Rejecting Fast Track in order to block trade treaties that might or might not be in our interest is much like the Senate refusing to vote on extending unemployment benefits or firearm regulation, or like the House refusing to consider Immigration Reform. If TPP is unnecessary or hurtful, it would be better for Congress to reject it for that reason than tear it to pieces in a partisan feeding frenzy.


  5. philebersole says:

    The tight deadlines are an integral part of Fast Track. That is why the procedure is called Fast Track. Its purpose is to get a “yes” or “no” decision in a short time.

    Congress is, of course, free to adopt an alternative procedure or a flexible procedure, but it wouldn’t be Fast Track


  6. Deb Meeker says:

    I disagree William, it is nothing like the Senate refusing to vote on solely national legislation that relates to only our country. The main difference being those topics are discussed to death, with every side’s opinion represented, with data to back up their decision, and public discussion abounds. It may be that public opinion does not always win in the end, but the country knows who stand for what and why; and there is remedy in the next election to change the decision makers.
    Trade agreements allow for no such remedy.

    The Fast Track allows 60 days, a ridiculous time frame to even attempt to begin understanding all of it’s coded law, national, and international aspects.This after 4 years of collaboration between corporate and partner nations to even come up with a (revealed) draft.
    I agree with you on the rejection idea, rather than pass a trade deal with no idea what it means for millions of people all over the world. But, the fly in the ointment of that idea, of course, is that the bulk of what should be considered is kept secret. So how does one judge good or bad, hurtful or supportive, when there is little to no information to judge with?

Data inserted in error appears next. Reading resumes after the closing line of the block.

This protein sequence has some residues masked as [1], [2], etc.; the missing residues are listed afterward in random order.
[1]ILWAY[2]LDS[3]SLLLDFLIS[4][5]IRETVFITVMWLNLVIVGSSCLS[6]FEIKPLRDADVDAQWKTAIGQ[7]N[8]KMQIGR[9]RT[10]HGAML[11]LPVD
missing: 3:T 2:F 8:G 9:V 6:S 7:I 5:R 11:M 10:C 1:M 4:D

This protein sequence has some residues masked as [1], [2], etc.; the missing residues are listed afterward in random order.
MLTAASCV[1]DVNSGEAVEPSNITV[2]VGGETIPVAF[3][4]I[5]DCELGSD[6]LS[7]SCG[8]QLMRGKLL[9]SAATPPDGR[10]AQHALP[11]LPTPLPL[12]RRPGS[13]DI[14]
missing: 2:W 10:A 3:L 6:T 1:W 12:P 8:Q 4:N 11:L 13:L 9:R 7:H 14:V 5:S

Transparency would go a long way, in affecting my attitude, as to whether or not the TPP should even be considered. Until then, one is forced to judge the unknown, with the historical yardsticks of CAFTA and NAFTA, which, in my opinion, have not lived up to the hype. If anything those two trade agreements have hurt every signatory in one way or other.


  7. whungerford says:

    This is said to be a summary of the Baukus bill:

    Click to access TPA%20One%20Pager.pdf


  8. solodm says:

    Thank you. This of course would take me 4 years to study in order to have anything near an educated opinion on. In the meantime I agree with the opinion of Ms. Weatherford in the concern that “..During President Obama’s 2008 presidential run, he pledged to replace fast-track.” I have not read or heard why the President would have changed his mind 180 degrees, and yet “..But President Obama has come out in support of fast-track authority for TPP and TAFTA, and most recently, the Camp-Baucus bill.” .

    This portion below, from your link, appears to uphold my contention that new trade rules would prevent remedy for common people to stop corporate and/or another sovereignty takeover of rights, lands, and law:
    “Updates Labor and Environment: Updated provisions reflect the United States’ most recent trade agreements, to require trading partners to adopt, maintain, and not waive or derogate from measures implementing internationally recognized core labor standards in a manner affecting trade and investment and multilateral environmental agreements to which the United States is a party, with the same dispute settlement and remedies as for other enforceable obligations.”

    Further as I mentioned, there is clear and documented proof, that previous Fast Tracked trade partnerships, touting great improvement for all involved, have in many circumstances provided the opposite. …… and

    I do not believe in isolationism, nor do I believe all trade deals must be bad. I do believe there could be an acceptable way to accomplish them, but making the process an opaque, rushed mandate of “now or never”, put’s me in mind of a car salesman with a great bait and switch pitch.